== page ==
Operation Backlog Completion 2024
Jul 292019

On the weekend, I finished playing The Alliance Alive.

I’m surprised I never blogged about this game beyond a passing reference, because when I played The Alliance Alive’s 3DS demo, I loved it and immediately knew I wanted the game.

The developers previously made Legend of Legacy, a turn-based RPG that lost my interest when I learned it has virtually no story. Then came The Alliance Alive, which was essentially billed as “Legend of Legacy, but with a story this time.”

Indeed, while the story in The Alliance Alive isn’t groundbreaking, it’s a full plot with a large cast of enjoyable characters. Set in a world that has been divided into multiple realms by the Great Barrier, a construct put in place by the Daemons who rule over humans, it follows several groups of characters whose paths eventually converge and set them on a quest to unite the realms.

(Although I didn’t mention The Alliance Alive when I learned about Quartet, this is another example of that style.)

Some of the character development is a little rushed, but I loved the characters and their interactions. There are a lot of little moments that helped bring them to life, and it really seems like the developers wanted The Alliance Alive to feel like a classic JRPG.

Pacing in general is a bit odd, with quick, short chapters that only occasionally slow down.

However, when you want a break from the fast plot progression, there is plenty of reason to explore. The Alliance Alive is filled with secrets and optional challenges, as well as one of my favorite things: character recruitment. After a certain point, you’re able to recruit NPCs to join the alliance, in a system that reminded me of recruiting characters in Suikoden.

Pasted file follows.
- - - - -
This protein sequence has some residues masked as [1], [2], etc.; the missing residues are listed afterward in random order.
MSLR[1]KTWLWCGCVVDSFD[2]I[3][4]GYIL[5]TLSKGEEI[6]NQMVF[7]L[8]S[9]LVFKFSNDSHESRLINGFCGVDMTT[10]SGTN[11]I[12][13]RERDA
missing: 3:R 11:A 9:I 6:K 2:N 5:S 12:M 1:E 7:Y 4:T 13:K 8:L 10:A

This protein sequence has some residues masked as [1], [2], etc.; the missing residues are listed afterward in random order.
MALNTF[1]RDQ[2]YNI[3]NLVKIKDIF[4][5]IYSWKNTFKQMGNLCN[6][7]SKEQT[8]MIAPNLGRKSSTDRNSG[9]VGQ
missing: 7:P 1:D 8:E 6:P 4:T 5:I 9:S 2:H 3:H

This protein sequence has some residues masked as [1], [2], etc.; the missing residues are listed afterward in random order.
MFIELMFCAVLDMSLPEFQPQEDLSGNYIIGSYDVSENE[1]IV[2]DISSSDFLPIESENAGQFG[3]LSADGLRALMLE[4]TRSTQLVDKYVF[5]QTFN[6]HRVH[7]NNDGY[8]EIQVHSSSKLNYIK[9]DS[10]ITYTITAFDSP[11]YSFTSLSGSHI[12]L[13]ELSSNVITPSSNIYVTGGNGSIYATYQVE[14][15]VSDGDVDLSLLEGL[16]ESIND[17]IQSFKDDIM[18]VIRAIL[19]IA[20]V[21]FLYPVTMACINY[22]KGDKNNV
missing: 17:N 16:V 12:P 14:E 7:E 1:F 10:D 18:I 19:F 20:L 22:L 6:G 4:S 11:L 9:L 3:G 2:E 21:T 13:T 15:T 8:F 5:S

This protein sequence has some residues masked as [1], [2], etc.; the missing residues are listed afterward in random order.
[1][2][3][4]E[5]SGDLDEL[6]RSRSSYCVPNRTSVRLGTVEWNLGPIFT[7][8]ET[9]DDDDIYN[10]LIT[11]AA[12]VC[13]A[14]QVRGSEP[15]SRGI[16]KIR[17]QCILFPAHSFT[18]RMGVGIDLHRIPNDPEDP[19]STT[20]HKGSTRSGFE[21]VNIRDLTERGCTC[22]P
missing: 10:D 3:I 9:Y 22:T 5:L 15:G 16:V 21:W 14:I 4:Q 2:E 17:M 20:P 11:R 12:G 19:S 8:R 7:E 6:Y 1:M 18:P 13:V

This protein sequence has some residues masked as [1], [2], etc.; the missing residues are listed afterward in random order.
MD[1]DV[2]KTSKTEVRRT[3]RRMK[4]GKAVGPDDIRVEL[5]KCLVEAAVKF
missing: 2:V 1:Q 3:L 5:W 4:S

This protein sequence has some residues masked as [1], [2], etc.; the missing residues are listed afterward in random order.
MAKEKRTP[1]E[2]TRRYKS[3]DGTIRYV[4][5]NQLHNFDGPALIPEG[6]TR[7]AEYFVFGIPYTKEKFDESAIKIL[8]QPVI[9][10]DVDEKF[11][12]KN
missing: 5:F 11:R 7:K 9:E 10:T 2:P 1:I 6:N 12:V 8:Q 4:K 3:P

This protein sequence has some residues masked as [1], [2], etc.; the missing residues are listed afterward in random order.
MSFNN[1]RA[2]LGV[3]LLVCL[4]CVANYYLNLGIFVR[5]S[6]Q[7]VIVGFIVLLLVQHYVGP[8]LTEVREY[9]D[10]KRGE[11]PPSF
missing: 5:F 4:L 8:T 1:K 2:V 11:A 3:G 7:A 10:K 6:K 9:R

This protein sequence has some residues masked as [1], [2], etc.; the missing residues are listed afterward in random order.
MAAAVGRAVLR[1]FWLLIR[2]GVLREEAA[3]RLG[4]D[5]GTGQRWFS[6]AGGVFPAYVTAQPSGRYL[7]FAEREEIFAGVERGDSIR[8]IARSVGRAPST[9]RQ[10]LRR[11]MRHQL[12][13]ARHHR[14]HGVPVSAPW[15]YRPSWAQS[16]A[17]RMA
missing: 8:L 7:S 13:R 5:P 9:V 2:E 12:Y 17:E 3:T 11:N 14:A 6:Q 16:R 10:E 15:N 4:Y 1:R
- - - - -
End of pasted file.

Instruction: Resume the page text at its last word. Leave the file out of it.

(This might be due to the scenario writer being Yoshitaka Murayama, who also worked on the Suikoden series.)

Gameplay is a bit unusual. It’s a turn-based JRPG, yes, but instead of leveling up in a traditional fashion, your attacks level up as you use them and unlock new skills as you fight. I like this, because it ends up somewhat tailored to your gameplay style (even if the unlocks have at least some degree of randomness). There are a lot of little odd design decisions, but overall it’s really fun.

Aside from my comment about the pacing, the only thing I disliked about the game is that the dungeons got less interesting as they went on.

Early dungeons have puzzles, something I miss in JRPGs. Later dungeons, however, are more content to throw a bunch of powerful enemies at you so you can either challenge yourself by fighting them or try to avoid them. I wish there were more dungeons like the earlier ones.

But that’s a minor quibble about an otherwise great game, and if the developers make another story-focused JRPG, I’ll be there day one.

If you like classic turn-based JRPGs, I highly recommend The Alliance Alive for the 3DS or its upcoming HD remaster for the Switch, PS4, and Steam.

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